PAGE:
On the Tiananmen Square protests

by Vladimir Terehov | Published: 00:00, Jan 13,2021

 
 

—New Eastern Outlook

IN DECEMBER 2020, the Japanese press published classified diplomatic documents that were made in preparation for the 1989 G7 Summit, which took place in Paris on July 14–16. These documents show that already at that time there was a crack in the informal bloc of countries, which is still often referred to by the generalised term the west.

A major disagreement between Japan and the other G7 participants has arisen over changes to the original agenda of this calendar event. They, for their part, were introduced because of the sudden need to outline the G7 position on the measures taken in early June 1989 by the People’s Republic of China leadership to resolve the acute internal political crisis, which gradually escalated from mid-April to early June. In the aftermath, everything that accompanied this crisis became known as the ‘Tiananmen Square protests.’

To recall what exactly we are talking about. During the above-mentioned period of time in 1989, demonstrations were held in Beijing’s main square, the participants of which were guided by a wide variety of motives and ideas, of which the conditionally ‘pro-democracy’ ones were professed by groups of students of the capital’s universities.

Apparently, the organisers of the global ‘perestroika’ with its subsequent ‘end of story’ included the demolition not only of the USSR, but also of China. In this regard, we note that in some texts back in the late 1970s the term ‘reconstruction’ referred to a certain global process, only an important element of which was the task of radically reformatting the USSR and China.

However, Beijing has found leaders worthy of the centuries-old history of its great country. In order to end the unrest, the army was deployed on the night of June 3–4, 1989. Several hundred people, including dozens of soldiers, were victims of the clashes that erupted. The latter, as well as witness accounts, point to a thoroughly detailed study of the essence of the anti-state rebellion, about the real organisers of which hypotheses of varying degrees of plausibility are still being constructed.

Be that as it may, the drastic measures taken saved China. Meanwhile, the USSR descended into a catastrophe that proved to be one of the worst in the country’s millennial history.

The outcome of the ‘Tiananmen Square protests’ was extremely upsetting for the leaders of the very generalised ‘west,’ which was still showing signs of life at the time. The plan to ‘end the story’ was only half done. The key to its ‘continuation’ was China’s subsequent rapid transformation into a second world power.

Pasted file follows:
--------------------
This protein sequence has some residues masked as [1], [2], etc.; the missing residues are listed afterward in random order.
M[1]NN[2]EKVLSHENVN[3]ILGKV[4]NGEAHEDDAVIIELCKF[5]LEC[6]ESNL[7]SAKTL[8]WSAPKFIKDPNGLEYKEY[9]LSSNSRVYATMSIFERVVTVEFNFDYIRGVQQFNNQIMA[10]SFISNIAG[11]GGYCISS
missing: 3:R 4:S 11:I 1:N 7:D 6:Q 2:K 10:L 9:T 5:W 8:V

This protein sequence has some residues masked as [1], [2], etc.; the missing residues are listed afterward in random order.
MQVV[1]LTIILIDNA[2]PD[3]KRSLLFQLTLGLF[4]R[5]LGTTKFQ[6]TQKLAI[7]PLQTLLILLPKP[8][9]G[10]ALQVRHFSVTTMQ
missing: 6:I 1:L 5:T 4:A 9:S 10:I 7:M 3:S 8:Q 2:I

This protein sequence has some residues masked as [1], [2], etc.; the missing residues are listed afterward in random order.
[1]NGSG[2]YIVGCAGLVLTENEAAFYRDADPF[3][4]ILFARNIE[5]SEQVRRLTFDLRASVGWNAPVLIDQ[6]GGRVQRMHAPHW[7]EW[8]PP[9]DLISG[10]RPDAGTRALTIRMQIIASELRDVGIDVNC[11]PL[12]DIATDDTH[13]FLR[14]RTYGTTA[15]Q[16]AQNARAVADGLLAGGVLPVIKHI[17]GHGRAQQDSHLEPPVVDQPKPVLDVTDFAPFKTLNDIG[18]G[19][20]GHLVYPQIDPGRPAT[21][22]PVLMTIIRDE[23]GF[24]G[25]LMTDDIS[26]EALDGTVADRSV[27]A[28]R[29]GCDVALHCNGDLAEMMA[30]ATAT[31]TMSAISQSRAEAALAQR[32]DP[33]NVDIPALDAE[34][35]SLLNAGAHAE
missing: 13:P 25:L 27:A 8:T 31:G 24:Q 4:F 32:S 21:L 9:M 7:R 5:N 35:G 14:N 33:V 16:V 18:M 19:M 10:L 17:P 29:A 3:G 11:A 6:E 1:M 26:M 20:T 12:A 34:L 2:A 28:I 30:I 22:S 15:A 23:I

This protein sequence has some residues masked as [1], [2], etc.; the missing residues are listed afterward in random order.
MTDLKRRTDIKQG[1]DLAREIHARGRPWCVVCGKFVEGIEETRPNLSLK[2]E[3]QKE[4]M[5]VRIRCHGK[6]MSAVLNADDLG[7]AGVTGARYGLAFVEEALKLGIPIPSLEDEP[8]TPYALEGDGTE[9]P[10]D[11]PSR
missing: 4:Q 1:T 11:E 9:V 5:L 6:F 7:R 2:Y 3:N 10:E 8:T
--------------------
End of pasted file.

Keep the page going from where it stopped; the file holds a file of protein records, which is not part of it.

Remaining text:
The decisiveness of the measures taken by Beijing served as an occasion for the west to express its criticism, which the particularly dissatisfied tried to indicate on the platform of the G7 summit, which gathered one month after the end of the aforementioned ‘events.’

As follows from the just published documents of the Japanese foreign ministry at that time, in the process of preparing the final joint statement of the next G7, Tokyo initially opposed not only the inclusion of sanctions measures against China, but also any mention of these ‘events’ themselves.

In doing so, the Japanese leadership was guided by two main considerations. First, these measures could lead to the political (self-) isolation of a rapidly developing country, reducing the space for external influence on it. Secondly, it was rightly believed that with the Japanese economy starting to stagnate, it was too costly to lose the huge Chinese market for manufactured products.

Under pressure from the other six G7 participants, the Japanese delegation agreed to some palliative wording in the final document. A year later, however, Japan abandoned any sanctions against China. A similar path was soon followed in the United States and Europe.

The split in reaction to the aforementioned ‘events’ in the PRC by the main components of the west (Japan, Europe and the United States) was perhaps the first bell that rang in this particular category itself. Since then, each of these components, while rhetorically committed to certain (no less fake) ‘western values,’ has been increasingly engaged in its own political games.

The most recent evidence of this was the signing of the Mutual Investment Agreement on December 30, 2020. One can understand Beijing’s barely concealed jubilation at the positive conclusion of many years of negotiations on the subject, which seemed to have no end in sight. Equally understandable is Washington’s bitter disappointment. Matthew Pottinger, national security advisor to the presidential administration, reported about the ‘overwhelming impression’ that the news of the agreement made in the United States.